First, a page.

Patriarch Sergius of Moscow

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Sergius
Patriarch of Moscow and all the Rus'
Mitr sergiy.jpg
Patriarch Sergius I
ChurchRussian Orthodox Church
SeeMoscow
Installed8 September 1943
Term ended15 May 1944
PredecessorSt. Tikhon
SuccessorAlexy I
Personal details
Birth nameIvan Nikolayevich Stragorodsky
Born(1867-01-23)January 23, 1867
Arzamas, Nizhny Novgorod Governorate, Russian Empire
DiedMay 15, 1944(1944-05-15) (aged 77)
Moscow, Soviet Union
NationalityRussian
DenominationEastern Orthodox Church

Patriarch Sergius (Russian: Патриарх Сергий; born Ivan Nikolayevich Stragorodsky, Иван Николаевич Страгородский; January 23 [O.S. January 11] 1867 – May 15, 1944) was the 12th Patriarch of Moscow and all the Rus', from September 8, 1943 until his death. He was also the de facto head of the Russian Orthodox Church in 1925–1943, firstly as deputy Patriarchal locum tenens (1925–1937) subsequently as Patriarchal locum tenens (1937–1943).

The expression Sergianism [ru], which designates a policy of unconditional loyalty to the Soviet regime practised by the leadership of the Russian Orthodox Church, and is associated with his 1927 declaration [ru], is derived from his name[1] (see the Declaration of loyalty toward the USSR section below).

Early life[edit]

Ivan Nikolayevich Stragorodsky was born in the town of Arzamas, Nizhny Novgorod Governorate in a deeply religious family of an archpriest. Named Sergius after becoming a monk, he studied in Nizhny Novgorod seminary and later in Saint Petersburg Theological Academy. In 1890 Sergius was sent with an Orthodox Christian mission to Japan and became fluent in Japanese (he already knew Greek, Latin and Hebrew). In 1899 he returned to Saint-Petersburg Theological Academy and was appointed its rector.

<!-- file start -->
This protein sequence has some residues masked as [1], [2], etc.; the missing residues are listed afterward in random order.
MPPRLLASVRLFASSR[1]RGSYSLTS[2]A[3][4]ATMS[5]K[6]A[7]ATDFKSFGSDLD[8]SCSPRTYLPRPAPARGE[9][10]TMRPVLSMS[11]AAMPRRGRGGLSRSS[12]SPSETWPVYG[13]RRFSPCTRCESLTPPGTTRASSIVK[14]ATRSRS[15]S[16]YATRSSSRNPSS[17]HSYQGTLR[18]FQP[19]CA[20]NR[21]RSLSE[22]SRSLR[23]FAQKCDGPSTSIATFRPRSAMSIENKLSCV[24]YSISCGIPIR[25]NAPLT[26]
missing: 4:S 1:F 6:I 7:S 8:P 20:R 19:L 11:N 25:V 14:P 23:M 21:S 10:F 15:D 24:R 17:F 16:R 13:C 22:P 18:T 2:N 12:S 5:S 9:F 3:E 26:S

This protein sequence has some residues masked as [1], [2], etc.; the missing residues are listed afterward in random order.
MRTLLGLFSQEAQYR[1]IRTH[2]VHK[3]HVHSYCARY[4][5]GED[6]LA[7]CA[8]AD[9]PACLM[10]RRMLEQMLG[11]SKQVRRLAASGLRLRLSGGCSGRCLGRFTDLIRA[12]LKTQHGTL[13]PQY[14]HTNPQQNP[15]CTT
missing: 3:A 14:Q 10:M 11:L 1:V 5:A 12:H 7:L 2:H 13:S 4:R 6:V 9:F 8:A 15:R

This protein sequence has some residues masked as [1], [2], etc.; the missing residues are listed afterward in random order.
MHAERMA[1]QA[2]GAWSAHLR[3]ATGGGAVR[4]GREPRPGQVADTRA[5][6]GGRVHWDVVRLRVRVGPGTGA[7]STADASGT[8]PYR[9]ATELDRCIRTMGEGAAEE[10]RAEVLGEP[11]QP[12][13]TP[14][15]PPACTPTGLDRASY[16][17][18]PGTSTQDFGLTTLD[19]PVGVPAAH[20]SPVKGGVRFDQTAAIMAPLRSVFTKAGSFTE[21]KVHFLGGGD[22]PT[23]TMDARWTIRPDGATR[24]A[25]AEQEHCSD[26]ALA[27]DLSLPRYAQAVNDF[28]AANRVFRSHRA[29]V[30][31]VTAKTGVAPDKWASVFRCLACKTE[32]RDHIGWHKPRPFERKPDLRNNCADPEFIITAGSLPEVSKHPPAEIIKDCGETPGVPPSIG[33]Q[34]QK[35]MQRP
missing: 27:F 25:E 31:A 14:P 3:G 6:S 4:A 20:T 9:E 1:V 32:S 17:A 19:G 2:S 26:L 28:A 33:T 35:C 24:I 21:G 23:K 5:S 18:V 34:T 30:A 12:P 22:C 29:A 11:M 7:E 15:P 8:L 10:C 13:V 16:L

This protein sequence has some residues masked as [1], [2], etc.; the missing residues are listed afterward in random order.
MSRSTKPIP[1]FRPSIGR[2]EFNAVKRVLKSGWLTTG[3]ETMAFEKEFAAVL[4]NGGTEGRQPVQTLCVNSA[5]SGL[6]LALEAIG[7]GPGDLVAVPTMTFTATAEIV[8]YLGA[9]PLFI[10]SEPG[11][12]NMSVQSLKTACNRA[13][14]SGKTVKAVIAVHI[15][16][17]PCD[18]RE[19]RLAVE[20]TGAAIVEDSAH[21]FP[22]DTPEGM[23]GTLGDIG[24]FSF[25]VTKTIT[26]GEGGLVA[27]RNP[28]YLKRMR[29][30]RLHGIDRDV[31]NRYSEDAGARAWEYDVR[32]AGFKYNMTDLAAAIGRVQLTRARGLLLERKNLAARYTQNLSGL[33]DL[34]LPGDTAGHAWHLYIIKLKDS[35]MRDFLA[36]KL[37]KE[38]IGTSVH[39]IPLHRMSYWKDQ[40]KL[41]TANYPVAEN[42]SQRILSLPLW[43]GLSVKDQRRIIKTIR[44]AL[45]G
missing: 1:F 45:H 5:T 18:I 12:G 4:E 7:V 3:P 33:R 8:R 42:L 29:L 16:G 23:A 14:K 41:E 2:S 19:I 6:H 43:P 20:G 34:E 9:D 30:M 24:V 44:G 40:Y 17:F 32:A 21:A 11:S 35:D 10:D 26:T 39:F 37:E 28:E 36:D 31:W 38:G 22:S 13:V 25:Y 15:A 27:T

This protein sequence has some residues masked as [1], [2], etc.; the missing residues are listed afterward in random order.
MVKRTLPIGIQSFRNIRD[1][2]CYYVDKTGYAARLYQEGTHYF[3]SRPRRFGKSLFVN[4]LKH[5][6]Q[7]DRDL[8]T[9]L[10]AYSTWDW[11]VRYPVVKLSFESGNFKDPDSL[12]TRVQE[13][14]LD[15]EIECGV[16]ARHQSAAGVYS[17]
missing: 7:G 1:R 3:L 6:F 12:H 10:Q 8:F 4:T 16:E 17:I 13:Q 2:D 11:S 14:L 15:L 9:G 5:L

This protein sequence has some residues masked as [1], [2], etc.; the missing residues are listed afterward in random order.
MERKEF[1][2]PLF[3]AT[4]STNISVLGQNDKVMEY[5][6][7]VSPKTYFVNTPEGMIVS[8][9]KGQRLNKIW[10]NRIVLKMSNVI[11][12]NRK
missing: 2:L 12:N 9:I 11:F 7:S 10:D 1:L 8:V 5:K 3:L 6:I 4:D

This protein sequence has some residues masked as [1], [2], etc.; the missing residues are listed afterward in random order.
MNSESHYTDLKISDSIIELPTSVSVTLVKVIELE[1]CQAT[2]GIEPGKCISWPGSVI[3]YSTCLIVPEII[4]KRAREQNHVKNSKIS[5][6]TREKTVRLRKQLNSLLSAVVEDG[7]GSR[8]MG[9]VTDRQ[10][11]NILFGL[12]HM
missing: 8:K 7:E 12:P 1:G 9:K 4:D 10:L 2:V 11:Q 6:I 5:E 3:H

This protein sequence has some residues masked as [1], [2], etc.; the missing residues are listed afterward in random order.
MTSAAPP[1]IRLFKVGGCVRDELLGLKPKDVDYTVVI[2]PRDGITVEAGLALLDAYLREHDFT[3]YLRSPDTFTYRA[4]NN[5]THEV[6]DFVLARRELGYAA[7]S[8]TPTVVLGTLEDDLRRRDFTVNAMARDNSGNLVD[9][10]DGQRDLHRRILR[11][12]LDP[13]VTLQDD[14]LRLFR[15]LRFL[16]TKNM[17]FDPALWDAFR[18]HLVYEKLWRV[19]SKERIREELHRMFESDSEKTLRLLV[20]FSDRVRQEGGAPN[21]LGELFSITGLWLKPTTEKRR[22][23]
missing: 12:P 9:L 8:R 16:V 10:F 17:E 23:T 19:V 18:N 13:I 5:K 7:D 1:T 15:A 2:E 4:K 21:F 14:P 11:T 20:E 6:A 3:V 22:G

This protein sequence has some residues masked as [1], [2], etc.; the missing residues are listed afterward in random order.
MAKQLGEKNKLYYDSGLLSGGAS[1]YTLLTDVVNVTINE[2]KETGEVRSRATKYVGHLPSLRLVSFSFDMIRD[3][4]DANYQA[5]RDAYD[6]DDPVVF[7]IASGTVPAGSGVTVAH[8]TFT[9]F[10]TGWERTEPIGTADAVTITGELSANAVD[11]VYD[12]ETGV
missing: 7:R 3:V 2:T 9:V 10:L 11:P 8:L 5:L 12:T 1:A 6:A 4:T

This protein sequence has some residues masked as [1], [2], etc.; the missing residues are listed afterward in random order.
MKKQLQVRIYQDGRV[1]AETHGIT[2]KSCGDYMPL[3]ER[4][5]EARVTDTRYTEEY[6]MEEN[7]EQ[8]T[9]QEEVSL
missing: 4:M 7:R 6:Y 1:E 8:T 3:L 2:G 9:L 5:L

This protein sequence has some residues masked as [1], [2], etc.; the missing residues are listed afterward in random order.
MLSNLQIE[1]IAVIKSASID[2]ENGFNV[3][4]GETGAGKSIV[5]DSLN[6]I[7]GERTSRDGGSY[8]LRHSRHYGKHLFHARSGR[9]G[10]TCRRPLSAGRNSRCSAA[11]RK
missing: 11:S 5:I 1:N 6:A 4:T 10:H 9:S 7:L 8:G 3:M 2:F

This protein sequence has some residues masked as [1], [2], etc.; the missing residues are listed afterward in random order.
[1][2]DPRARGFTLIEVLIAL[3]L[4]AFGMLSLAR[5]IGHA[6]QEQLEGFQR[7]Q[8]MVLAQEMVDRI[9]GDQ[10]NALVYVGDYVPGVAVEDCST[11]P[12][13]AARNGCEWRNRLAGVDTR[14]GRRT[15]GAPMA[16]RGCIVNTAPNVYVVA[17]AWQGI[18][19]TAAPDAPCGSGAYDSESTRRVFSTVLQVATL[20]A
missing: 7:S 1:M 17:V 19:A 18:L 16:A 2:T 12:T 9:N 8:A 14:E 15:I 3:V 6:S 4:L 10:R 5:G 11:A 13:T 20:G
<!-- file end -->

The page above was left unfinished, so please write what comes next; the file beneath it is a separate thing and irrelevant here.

In 1901 Sergius was consecrated bishop of Jamburg, the vicar of St. Peterburg diocese. In 1905 Sergius was appointed as archbishop of Vyborg and all Finland. Grigori Rasputin contacted him as one of the first in the capital.

In 1911 he became a member of the Russian Holy Synod. On August 10, 1917 he was transferred to the see of Vladimir and Shuya and on November 28 of the same year, Patriarch Tikhon elevated him to the rank of Metropolitan Bishop. Bolsheviks arrested Metropolitan Sergius in January 1921; after months in jail he was exiled from Moscow to Nizhny Novgorod. From June 16, 1922 to August 27, 1923, Sergius participated in the so-called Living Church (or Renovationist schism), but later publicly repented of his actions and was forgiven by Patriarch Tikhon. He was appointed the Metropolitan of Nizhny Novgorod on March 18, 1924.[2]

Election[edit]